The (Not So Dirty) Truth Behind Pig Housing

As a high school livestock shower in the National FFA Organization, every year I would pack up my brushes, timothy hay, and other supplies at 6AM to head to our county show. Whilst there, it’s incredible to see the interactions between community members and their local agriculture. It was always a great opportunity for the students to showcase the hundreds of hours of work they invested into their animals.

But there is an omnipresent opportunity at each local county show like this that is lost on many community members: the opportunity to ask questions, learn about how the animal was raised, and to support these kids by purchasing this locally-grown meat on the spot. Common questions I hear regarding pork production on the farm are: How are the pigs housed? Are they able to interact with other pigs? Can they exhibit natural behaviors? Why are sows sometimes put in a tiny stalls? Well, let’s dive in and look at the facts.

How are Pigs Housed on a ‘Standard’ Pig Farm?

To the unsatisfied ears of many consumers when hoping for a simple answer, the fact is that– it depends on the operation. Every pig farm is different in how they select their housing, which is highly dependent on location, purpose of the farm, space, legal requirements, and number of pigs. A grand majority of farms house their numbers in a form of group housing, which are often concrete and fully-slated pens designed to hold a designated number of pigs. These group pens have access to food and water 24/7 and pigs are able to move freely to interact with their pen-mates. When housed in group pens, these pigs are able to eat, sleep, play, and arrange their hierarchical order with their counterparts. Pigs are highly-intelligent, community-oriented social animals, which is why they will often sleep up against one another at night for comfort and protection. Fact: No one likes to like in a mess–not even the pigs! Pigs are actually very clean animals, and will prevent themselves from getting too dirty if they can help it. Farmers will clean their pens, feeders, and barns regularly to maintain a safe and healthy environment for their animals.

Many of you are probably wondering– what about the mother pigs (also known as sows) and their piglets? Well, I am glad you asked! Such farms that specialize in breeding are heavily regulated in maintaining a healthy environment for the mothers. Specialized nutritionists, veterinarians, and (of course!) the farmers work tirelessly to monitor health during the course of the gestation, which is 12 weeks, 12 days, and 12 hours! Sows can be occasionally be housed in small groups with other pregnant mother pigs, but often times these hormonal ladies act aggressively towards one another in the fight for dominance in a hierarchical society. Therefore, it is common that sows are held in individual housing systems to monitor each one’s individual health and wellness.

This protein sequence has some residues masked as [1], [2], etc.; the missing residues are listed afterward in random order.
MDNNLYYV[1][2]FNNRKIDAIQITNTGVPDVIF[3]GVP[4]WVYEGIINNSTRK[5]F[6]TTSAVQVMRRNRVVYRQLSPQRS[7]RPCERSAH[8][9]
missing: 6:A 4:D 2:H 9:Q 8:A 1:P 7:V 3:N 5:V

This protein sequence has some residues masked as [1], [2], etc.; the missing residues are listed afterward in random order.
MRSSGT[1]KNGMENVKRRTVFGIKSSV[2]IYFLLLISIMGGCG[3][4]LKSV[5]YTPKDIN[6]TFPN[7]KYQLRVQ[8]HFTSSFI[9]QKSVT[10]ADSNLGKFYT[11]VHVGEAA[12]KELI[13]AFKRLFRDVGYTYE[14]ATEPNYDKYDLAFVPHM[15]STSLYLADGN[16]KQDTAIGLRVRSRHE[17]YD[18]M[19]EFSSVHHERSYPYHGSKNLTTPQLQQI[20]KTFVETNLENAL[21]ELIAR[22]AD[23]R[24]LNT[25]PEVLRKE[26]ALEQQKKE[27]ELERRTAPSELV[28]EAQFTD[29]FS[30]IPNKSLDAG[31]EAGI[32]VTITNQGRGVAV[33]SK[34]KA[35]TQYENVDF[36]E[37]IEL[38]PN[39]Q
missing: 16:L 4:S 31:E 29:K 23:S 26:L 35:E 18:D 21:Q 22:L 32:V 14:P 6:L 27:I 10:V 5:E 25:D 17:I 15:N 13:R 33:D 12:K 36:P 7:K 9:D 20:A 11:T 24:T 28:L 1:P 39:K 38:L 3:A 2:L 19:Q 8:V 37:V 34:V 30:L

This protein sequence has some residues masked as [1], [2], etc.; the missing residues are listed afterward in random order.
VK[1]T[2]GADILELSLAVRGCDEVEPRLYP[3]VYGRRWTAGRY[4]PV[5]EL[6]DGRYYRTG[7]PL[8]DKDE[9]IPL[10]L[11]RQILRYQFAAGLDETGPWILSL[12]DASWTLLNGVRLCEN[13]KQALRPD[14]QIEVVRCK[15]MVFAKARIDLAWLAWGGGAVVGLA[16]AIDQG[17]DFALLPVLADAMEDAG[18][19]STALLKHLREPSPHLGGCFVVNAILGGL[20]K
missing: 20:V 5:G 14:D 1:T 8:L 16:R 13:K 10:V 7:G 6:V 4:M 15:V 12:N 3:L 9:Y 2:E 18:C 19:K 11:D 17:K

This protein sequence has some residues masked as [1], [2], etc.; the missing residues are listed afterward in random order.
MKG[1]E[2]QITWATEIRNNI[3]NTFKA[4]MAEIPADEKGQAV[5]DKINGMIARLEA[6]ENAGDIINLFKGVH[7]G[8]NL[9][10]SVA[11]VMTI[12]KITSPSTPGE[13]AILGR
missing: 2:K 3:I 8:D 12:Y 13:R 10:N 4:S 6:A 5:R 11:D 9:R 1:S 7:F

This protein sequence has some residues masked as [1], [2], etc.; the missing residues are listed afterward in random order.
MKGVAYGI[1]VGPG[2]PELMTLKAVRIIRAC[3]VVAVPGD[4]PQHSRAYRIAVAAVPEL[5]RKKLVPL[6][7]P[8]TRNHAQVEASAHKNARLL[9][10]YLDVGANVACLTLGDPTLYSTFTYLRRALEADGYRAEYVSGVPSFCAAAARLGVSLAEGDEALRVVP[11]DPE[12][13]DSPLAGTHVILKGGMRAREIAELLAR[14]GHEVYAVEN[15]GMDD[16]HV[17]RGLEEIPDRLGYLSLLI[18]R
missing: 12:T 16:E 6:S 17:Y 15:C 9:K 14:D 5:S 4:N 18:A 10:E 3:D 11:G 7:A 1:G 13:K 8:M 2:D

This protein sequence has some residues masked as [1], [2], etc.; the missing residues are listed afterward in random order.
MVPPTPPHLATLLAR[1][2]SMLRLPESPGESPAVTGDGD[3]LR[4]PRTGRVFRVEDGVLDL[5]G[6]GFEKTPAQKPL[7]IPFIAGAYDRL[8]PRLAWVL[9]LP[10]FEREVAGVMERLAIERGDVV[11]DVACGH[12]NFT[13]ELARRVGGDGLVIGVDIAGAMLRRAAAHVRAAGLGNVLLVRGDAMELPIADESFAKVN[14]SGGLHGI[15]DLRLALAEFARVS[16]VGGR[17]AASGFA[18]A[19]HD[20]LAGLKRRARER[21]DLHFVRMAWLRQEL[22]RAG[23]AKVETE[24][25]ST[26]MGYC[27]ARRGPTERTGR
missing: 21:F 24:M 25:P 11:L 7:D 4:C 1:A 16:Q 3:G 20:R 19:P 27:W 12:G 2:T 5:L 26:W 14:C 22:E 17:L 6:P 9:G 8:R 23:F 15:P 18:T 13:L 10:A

“Pregnant sows require individualized care throughout their gestation period. Sows have special nutrition requirements and need daily monitoring and evaluation.”

-Pork Checkoff

The Special Treatment

In the individual pens of the mother sows, a bit of this freedom is exchanged for the health and safety of mother and piglets. In a gestation stall, there is typically only enough room to stand up and lie down comfortably. Additionally, these stalls restrict foraging behavior, limit movement and exercise, and minimize interaction with other sows. On the other hand, these individual system reduces worker and animal injuries, reduces competition for resources between sows, and allows the all-star team (nutritionist, veterinarian, farmer) to monitor her body condition and specialize her feeding regimen which is tailored to her individual nutritional management. Once the piglets are born, this system prevents the clumsy mothers from accidentally laying on their babies by allowing a slate under the pen large enough for piglets to duck under and roam around. There are a plethora of resources available to pig farmers when deciding the the best choices and designs for sow housing. Pork Checkoff has posted a variety of studies as well that take genetics, production flow, disease management, and nutritional considerations into the design of group and individual sow housing systems.

This year, as a college graduate, I went instead to see the Texas State Fair, which never has a lack of young leaders preparing their pigs for the big livestock show and auction. As I watched all the pigs in their pens being prepped for their big moment, I saw their handlers hugging their potbellied friends with tears in their eyes. After the months of early mornings and late nights bonding, feeding, cleaning, exercising, and overall, caring for what they know is their passion, they know it was all worth it to feed their community. Check out the short video posted by Pork Cares below which highlights the operation of Karla Dorale of Charter Oak, Iowa as she describes why she does what she does everyday.

Want more information? Check out the following reputable websites on pork production and management, food safety, safe pig care, and much more by clicking the following links: PorkCheckoff.org , Pork Cares.org , Pork.org

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